AUTHOR: Bram Stoker
PUBLISHER: Wordsworth Editions
GENRE: Classics, Gothic, Horror
RATING: 4.5/5 Stars
When Jonathan Harker visits Transylvania to help Count Dracula with the purchase of a London house, he makes horrifying discoveries about his client and his castle. Soon afterwards, a number of disturbing incidents unfold in England: an unmanned ship is wrecked at Whitby; strange puncture marks appear on a young woman’s neck; and the inmate of a lunatic asylum raves about the imminent arrival of his ‘Master’. In the ensuing battle of wits between the sinister Count Dracula and a determined group of adversaries, Bram Stoker created a masterpiece of the horror genre, probing deeply into questions of human identity and sanity, and illuminating dark corners of Victorian sexuality and desire.
What I Liked:
- My favourite aspect of the book was definitely Bram Stoker's fantastic way with visual imagery and atmosphere. The first section of the book, Jonathan's journey to Castle Dracula, is a great example of this. Stoker manages to perfectly juxtapose the beautiful scenery found in Budapest and Transylvania with the ever growing sense of unease and oppressive atmosphere. While on the subject of Stoker's writing, the symbolism in this book is so good. I love symbolism and hidden meanings, I thrive on working out a deeper meaning behind the words of a story, so this book was perfect for my needs.
- Despite the fact that the characters and vampiric lore behind the story are very famous, I actually went into this story a little blind to the plot. I knew it involved the struggle against vampires (or certainly one in particular) but that was about it. I am glad to say that I was really impressed with the story-line and the way Stoker structured it. Multiple viewpoints added to the novel's intrigue and mystery and I had an infinite need to find out what would happen next.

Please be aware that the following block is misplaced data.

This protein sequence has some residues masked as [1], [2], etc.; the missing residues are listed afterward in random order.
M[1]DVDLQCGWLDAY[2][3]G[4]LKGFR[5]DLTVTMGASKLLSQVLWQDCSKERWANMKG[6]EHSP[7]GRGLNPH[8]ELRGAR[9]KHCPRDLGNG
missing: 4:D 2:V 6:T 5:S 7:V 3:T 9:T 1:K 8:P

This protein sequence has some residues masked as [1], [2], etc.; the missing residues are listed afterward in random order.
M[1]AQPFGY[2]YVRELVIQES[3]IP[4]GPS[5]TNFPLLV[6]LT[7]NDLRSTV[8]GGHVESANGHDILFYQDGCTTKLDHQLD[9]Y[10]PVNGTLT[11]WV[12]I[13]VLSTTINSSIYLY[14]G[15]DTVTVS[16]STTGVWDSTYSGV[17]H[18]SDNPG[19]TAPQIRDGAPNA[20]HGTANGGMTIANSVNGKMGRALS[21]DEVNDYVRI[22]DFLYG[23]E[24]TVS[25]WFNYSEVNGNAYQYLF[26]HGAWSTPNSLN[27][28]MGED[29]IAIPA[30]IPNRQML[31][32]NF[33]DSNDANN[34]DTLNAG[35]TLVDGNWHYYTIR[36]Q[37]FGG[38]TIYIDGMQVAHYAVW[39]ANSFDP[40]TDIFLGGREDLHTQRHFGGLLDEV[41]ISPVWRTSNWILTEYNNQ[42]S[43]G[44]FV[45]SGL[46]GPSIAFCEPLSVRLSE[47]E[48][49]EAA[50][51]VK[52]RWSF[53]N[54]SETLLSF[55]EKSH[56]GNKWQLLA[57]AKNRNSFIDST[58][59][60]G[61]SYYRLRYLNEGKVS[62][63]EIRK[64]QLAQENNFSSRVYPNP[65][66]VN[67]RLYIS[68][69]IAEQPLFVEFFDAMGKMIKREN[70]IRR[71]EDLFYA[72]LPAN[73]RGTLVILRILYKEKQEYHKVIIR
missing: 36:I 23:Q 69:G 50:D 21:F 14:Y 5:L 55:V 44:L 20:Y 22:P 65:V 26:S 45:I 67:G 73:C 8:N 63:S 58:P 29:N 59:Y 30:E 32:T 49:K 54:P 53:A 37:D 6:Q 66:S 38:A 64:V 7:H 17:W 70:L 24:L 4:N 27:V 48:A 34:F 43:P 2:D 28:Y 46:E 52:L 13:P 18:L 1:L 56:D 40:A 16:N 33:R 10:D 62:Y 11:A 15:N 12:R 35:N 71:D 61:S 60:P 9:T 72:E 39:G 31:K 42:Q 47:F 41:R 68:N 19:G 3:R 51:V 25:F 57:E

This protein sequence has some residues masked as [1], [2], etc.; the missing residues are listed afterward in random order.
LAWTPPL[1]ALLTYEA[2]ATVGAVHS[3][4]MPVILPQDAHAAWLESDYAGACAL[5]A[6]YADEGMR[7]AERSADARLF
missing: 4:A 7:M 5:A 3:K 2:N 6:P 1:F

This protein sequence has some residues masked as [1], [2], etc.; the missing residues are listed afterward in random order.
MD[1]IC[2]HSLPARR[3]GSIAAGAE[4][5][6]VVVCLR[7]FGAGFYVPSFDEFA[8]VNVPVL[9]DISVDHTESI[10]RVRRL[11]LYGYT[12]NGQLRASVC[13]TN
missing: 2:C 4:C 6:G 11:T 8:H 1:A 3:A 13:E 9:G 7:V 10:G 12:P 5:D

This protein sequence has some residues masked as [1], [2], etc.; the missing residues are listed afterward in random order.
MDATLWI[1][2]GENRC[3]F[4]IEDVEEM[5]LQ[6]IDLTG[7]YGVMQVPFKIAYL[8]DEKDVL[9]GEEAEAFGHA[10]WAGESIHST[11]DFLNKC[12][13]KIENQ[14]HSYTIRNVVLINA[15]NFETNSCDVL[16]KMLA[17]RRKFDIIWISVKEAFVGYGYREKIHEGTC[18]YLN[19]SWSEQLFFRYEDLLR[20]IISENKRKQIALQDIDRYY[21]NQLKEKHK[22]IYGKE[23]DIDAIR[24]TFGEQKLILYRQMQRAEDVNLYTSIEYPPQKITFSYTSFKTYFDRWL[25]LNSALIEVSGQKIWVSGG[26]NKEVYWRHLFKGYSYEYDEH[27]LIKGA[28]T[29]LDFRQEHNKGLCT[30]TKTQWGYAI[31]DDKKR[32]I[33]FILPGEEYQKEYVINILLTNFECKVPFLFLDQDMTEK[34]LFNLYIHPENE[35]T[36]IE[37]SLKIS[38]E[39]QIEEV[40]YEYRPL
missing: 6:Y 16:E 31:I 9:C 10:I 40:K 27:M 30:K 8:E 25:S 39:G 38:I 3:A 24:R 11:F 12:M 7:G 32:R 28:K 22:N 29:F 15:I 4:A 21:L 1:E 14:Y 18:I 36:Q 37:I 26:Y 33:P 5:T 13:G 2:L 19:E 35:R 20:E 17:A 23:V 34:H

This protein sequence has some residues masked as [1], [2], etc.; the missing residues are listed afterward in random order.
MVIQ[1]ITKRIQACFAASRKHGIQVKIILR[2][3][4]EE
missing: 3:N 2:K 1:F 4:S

What I Disliked:
- I am heavily aware that this is due to the fashion of writing at the time period of it's publication, but at times certain plot events and explanations were very long-winded. There was an awful lot of "Oh no she's in danger...oh no wait, she's getting better it's fine- oh! She's ill again! Someone help her- oh good she's looking a lot better today." Characters had a very long way of going about things and telling their stories too and it could get a little frustrating considering the general sense of time running out, as well as a reader's insight into the danger a certain character was in while Professor Van Helsing explained the ins and outs of why he was doing what he was doing, and his theories behind it all, and how he'd like to thank them all for their patience and understanding. A teeny tiny part of me urged them to stop dawdling and kill the Vampire!
This book is a masterpiece of it's genre, and I'm glad I chose it as my first Victorian Gothic Horror to read. It has given me great hope that I shall thoroughly enjoy future reads of this kind! The world-building, particularly in it's visual imagery and atmosphere, was on point and I loved the plot structure and multiple viewpoints. It really contributed to being a gripping story! For those that love fast paced action though, perhaps this is not the right choice. The fact that characters will take a long time to go about doing things, keep information from each other and inadvertently make a bad situation worse by doing so and give a ten minute presentation complete with Oscar Speech style thank yous and compliments every time they want to put forward an opinion can be a little aggravating.